ShortTalk: Dictation Made Rewarding

UPDATE 2014/10/4 by NK: This site is not maintained except for the following news (since 2004!).

The video is working again, now on youtube.

There you can also check out Tavis Rudd's compelling presentation based on key ideas in ShortTalk: “the main point is that it actually works!”.

So follow-up work did not have to wait centuries as feared by linguist Mark Lieberman, who in 2004 imagined “cyber-knitters, chanting some elaborated version of "knit one, purl two" as they create mythic tapestries or heal rifts in the fabric of space-time” or “...warriors of the future shouting things like "go ooft strange, clam ane, push lairk!" as they stride into battle”.

Today, despite ShortTalk being a meme of eclectic appeal, I believe the underlying idea is a valid as it was 10 years ago. If true, anybody who has limited or no use of the upper extremities could benefit with training; see Utter Command for a current commercial offering somewhat similar to ShortTalk.

EmacsListen, the prototype ShortTalk implementation, is not in working order because of API changes in NaturallySpeaking; Barry Jaspan is acknowledged for VR-mode that first linked Emacs to the innards of NaturallySpeaking. Today, people use Vocola or Dragonfly based on Natlink.

Executive Summary

ShortTalk is a new method for composing text by speech. This spoken command language is carefully designed to be rewarding to use, right from the beginning. In contrast to so-called “natural language technology” of available dictation systems, ShortTalk can be fluently interspersed with dictation. There are no cumbersome phrases like “go to the beginning of the line.” Instead, ShortTalk codifies natural and universal editing concepts that can be combined in command phrases, typically consisting of only two syllables.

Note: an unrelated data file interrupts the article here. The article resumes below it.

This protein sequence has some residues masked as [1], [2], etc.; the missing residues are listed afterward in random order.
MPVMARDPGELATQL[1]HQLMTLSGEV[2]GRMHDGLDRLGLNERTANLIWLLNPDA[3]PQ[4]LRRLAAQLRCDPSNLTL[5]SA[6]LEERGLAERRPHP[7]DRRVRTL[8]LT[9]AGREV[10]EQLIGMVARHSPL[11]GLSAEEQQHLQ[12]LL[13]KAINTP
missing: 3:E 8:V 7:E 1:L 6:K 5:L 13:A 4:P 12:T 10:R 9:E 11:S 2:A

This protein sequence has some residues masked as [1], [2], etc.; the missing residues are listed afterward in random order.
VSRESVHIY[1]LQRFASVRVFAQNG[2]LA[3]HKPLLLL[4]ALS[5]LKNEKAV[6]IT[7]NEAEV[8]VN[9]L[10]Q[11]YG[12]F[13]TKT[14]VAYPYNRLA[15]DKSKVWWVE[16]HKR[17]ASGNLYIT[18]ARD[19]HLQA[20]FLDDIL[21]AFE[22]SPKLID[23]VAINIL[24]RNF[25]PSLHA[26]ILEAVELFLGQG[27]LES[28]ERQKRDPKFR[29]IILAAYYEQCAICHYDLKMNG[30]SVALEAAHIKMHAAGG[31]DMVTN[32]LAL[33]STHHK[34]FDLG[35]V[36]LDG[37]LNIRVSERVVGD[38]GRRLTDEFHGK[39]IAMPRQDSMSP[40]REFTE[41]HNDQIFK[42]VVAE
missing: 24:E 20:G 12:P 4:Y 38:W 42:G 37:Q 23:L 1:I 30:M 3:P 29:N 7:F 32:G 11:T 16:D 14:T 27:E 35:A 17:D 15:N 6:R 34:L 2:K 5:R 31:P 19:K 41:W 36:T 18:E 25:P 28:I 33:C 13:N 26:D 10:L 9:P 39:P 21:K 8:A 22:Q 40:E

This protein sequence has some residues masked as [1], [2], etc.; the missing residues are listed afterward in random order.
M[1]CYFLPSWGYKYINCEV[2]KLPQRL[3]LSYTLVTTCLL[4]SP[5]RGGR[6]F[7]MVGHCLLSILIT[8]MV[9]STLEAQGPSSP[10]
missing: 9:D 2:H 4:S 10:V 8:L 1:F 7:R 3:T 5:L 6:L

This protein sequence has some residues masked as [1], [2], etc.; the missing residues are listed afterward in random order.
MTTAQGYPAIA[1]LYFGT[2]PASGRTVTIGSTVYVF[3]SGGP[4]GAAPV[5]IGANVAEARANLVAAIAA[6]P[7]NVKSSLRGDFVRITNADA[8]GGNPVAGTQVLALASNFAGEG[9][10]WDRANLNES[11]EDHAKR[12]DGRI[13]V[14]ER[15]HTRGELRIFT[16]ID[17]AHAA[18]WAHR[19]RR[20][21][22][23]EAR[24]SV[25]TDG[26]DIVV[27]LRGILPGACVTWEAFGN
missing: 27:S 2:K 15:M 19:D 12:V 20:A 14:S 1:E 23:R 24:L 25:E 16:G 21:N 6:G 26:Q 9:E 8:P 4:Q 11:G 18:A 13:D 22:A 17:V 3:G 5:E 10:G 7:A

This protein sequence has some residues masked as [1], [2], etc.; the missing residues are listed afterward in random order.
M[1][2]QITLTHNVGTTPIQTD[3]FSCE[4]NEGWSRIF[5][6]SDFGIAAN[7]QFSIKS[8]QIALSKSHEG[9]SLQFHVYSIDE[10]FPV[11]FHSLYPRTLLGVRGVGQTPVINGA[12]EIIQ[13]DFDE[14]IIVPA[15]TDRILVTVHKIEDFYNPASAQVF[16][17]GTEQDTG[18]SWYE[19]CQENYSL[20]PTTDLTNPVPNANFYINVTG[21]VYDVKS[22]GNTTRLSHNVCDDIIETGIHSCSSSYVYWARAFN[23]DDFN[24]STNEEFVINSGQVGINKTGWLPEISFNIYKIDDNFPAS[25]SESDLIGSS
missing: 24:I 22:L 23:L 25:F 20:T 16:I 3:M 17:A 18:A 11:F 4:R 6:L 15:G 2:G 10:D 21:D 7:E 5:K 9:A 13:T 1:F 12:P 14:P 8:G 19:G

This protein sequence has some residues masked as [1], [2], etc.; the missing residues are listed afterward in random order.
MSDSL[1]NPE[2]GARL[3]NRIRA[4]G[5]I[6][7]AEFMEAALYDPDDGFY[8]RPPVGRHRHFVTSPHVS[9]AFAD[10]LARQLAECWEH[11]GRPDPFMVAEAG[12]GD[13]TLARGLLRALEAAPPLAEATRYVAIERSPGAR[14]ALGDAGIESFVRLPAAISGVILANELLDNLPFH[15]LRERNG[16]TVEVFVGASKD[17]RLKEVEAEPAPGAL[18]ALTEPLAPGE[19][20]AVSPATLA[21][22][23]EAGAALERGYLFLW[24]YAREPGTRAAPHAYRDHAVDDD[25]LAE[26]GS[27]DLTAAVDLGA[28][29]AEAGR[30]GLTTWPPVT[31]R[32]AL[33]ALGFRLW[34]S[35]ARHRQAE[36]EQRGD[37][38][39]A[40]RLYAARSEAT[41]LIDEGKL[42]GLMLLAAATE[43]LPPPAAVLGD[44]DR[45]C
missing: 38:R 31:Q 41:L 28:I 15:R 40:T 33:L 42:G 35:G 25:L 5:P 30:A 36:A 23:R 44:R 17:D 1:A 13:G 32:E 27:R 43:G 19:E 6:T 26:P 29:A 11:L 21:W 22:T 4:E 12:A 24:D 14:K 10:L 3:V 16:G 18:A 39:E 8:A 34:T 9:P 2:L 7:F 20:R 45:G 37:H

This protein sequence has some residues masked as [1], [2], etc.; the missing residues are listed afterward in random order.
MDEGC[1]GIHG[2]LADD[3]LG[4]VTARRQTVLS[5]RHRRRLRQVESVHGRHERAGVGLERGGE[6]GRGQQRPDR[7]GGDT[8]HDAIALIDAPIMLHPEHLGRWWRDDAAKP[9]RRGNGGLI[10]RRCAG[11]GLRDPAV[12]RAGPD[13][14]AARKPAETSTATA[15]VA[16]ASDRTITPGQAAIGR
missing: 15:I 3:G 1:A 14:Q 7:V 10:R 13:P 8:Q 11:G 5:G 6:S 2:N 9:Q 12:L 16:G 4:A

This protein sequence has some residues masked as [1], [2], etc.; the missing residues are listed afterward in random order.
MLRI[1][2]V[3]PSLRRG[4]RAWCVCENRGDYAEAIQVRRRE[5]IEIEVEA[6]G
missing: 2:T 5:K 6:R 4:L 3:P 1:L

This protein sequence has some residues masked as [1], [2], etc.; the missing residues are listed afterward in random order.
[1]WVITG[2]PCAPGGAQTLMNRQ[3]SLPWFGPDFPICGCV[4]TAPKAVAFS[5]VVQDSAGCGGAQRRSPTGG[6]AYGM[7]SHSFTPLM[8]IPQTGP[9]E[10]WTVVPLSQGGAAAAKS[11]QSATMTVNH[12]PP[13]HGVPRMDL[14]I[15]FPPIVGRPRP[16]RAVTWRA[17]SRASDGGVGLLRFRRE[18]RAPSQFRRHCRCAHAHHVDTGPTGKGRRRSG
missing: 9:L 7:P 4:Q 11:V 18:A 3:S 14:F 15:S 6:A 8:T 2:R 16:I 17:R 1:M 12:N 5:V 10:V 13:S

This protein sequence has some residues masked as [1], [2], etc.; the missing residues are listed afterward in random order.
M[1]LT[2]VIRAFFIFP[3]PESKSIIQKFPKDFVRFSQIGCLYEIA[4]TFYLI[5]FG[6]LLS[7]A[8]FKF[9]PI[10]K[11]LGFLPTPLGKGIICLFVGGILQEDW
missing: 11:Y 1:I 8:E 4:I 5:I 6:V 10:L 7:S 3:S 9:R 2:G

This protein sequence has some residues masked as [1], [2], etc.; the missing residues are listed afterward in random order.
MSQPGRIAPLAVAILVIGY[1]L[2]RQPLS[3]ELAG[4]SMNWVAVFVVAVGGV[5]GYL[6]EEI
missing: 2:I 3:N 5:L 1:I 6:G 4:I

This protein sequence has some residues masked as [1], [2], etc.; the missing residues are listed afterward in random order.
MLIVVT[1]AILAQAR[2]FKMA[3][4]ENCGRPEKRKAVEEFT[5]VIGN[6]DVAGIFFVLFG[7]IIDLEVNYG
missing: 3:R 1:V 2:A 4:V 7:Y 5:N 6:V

For example, “ghin line”—with “ghin” as in “beGINning”—is an unambiguous spoken command for moving the cursor to the beginning of the line. It is a rewarding phrase, because it is faster to say “ghin line” than to find and press the home key on the keyboard.

With almost no application- or user-specific vocabulary, ShortTalk works for e-mails and structured text such as XML or source code. Analytical and empirical studies indicate that ShortTalk, combined with occasional pointing, may be faster than conventional editing using keyboard and mouse.

The technology holds the promise of making tablet-based computers attractive for text entry, since only few keys are needed to complement speech input that takes advantage of ShortTalk.

A one-minute video demo is available.


Dictation system, speech recognition, user interface, speech interface, spoken command language, editing by voice, stenophonic principle, entropy of command languages, tool use and language acquisition.